The proposed reduction includes $600 billion in changes to entitlements such as Medicare, $250 billion in cuts to discretionary spending, as well as $640 billion in new revenue through user fees and the assumption of an improved economy generating a bump in tax revenue.
The GOP plan presents itself as a counteroffer to the $3 trillion deficit reduction proposal introduced by Democrats Wednesday, which included a mix of spending cuts and tax increases.
Democrats Volley-Back a Swift Rejection, in Kind
According to reports, Democrats rejected the proposal with the same swiftness that their offer was shot down.
The super committee's ability to reach an agreement by its Nov. 23 deadline hinges on a common sticking point -- tax increases.
I expect that it's going to be very difficult to get to an outcome, but I am committed to getting to an outcome, said Majority Leader John Boehner, R-Ohio.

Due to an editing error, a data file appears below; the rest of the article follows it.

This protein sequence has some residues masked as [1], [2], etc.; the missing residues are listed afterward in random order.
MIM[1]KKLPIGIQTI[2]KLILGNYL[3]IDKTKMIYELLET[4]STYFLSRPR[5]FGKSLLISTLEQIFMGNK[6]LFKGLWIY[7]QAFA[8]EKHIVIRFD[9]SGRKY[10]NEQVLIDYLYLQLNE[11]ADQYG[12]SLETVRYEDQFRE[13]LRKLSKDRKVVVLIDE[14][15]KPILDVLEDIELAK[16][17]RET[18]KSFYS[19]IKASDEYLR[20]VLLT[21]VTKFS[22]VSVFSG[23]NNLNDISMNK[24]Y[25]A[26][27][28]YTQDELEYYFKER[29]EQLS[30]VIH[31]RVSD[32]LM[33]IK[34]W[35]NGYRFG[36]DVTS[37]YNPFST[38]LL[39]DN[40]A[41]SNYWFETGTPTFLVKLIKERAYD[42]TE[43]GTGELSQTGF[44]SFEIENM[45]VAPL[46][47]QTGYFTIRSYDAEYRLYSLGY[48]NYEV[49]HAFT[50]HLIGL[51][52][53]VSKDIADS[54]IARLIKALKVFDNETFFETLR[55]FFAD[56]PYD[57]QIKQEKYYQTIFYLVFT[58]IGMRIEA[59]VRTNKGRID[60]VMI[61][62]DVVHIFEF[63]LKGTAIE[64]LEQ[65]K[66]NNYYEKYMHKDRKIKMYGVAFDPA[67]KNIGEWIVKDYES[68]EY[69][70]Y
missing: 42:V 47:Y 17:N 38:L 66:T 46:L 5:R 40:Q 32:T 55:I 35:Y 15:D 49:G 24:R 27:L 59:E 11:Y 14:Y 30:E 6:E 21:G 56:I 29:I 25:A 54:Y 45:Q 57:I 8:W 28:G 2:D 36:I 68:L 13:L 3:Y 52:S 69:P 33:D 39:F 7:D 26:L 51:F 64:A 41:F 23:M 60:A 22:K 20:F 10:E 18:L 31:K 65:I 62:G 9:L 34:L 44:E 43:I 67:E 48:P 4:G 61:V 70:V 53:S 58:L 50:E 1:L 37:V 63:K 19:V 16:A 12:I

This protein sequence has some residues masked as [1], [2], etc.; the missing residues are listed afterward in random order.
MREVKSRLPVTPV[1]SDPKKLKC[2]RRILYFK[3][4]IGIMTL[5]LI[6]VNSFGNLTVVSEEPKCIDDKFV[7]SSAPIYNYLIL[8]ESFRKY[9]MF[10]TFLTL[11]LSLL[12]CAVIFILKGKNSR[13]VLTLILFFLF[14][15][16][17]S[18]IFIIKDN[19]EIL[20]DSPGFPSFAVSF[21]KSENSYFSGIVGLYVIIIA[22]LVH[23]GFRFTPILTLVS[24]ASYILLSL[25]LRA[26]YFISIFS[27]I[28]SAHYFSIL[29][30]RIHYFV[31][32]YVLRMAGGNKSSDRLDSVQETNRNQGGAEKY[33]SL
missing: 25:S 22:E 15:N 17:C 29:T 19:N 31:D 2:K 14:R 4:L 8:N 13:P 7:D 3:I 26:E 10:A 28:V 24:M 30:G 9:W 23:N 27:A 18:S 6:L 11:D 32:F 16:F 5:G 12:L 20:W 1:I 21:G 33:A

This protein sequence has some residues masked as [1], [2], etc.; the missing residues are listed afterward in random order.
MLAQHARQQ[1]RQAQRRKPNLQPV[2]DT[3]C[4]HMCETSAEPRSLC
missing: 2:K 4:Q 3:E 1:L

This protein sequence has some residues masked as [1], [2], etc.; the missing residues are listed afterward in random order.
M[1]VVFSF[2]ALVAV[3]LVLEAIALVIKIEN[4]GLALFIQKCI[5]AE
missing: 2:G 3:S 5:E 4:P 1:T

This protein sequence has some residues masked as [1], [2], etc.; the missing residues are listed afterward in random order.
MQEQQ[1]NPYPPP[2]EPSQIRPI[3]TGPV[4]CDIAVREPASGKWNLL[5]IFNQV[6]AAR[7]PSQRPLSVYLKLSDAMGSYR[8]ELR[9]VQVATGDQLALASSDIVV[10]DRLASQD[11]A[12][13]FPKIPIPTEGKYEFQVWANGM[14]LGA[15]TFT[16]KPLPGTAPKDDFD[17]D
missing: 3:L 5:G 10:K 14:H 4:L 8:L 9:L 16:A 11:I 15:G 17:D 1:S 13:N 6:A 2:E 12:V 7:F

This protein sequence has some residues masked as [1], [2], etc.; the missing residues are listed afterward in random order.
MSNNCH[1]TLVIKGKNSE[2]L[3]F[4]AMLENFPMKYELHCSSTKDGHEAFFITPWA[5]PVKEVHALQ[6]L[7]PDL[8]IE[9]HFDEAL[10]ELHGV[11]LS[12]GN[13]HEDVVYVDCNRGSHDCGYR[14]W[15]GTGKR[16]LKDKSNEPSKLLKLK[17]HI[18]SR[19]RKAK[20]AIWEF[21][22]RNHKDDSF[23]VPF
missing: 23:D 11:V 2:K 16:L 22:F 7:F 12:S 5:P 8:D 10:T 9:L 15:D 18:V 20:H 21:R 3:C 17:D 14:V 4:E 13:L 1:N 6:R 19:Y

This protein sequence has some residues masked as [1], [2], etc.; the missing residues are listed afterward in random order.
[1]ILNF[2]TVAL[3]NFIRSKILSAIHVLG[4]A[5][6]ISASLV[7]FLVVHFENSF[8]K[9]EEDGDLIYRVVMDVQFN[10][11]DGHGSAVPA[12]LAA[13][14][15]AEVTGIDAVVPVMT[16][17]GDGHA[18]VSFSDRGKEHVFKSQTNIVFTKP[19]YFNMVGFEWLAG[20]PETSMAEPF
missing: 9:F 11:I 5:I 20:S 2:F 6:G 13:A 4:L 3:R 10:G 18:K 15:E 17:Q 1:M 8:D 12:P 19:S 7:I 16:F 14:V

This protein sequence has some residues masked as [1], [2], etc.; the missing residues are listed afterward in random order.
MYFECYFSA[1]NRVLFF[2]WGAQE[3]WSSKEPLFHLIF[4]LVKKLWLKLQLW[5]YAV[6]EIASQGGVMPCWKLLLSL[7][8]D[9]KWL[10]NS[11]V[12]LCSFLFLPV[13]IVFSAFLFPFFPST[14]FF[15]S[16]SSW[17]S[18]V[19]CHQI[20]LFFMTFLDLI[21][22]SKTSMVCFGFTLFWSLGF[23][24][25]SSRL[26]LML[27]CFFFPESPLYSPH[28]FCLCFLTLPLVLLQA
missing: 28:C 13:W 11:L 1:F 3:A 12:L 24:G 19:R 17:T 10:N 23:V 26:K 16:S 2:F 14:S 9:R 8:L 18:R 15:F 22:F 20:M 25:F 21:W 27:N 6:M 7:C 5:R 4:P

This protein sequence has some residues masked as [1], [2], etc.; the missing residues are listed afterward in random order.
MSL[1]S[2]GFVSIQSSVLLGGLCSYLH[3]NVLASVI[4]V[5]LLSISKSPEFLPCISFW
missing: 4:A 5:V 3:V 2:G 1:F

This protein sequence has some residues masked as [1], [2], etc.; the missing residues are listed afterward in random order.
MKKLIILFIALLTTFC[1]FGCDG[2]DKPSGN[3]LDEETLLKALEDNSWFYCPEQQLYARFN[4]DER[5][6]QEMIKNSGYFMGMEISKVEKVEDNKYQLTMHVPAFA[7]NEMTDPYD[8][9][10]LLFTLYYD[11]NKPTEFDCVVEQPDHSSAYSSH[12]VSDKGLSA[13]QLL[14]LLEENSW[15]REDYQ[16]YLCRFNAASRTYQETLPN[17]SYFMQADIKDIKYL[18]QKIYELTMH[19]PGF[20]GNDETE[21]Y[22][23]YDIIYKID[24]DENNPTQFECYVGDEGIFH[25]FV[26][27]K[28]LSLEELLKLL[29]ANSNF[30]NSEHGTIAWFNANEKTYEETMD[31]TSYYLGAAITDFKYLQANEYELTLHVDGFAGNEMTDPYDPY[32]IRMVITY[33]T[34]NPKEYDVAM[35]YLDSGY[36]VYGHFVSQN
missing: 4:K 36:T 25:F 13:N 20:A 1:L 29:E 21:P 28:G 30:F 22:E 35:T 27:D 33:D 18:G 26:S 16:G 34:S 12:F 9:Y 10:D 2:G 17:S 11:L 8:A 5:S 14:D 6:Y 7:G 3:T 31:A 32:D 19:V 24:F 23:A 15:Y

Boehner is among three Congressional leaders who have stepped in to guide the super committee to a viable conclusion.
The super committee was established as part of a deficit reduction deal, the Budget Control Act, in exchange for raising the nation's debt ceiling on Aug. 2. While the government was allowed to borrow up to $2.4 trillion more through 2013, the super committee was charged with reaching a bipartisan consensus on $1.2 trillion in deficit reduction over the next decade. Congress then has until Dec. 23 to pass the recommendations, otherwise trigger cuts, in the form of slashes to defense spending and Medicare benefits, would be automatically enacted.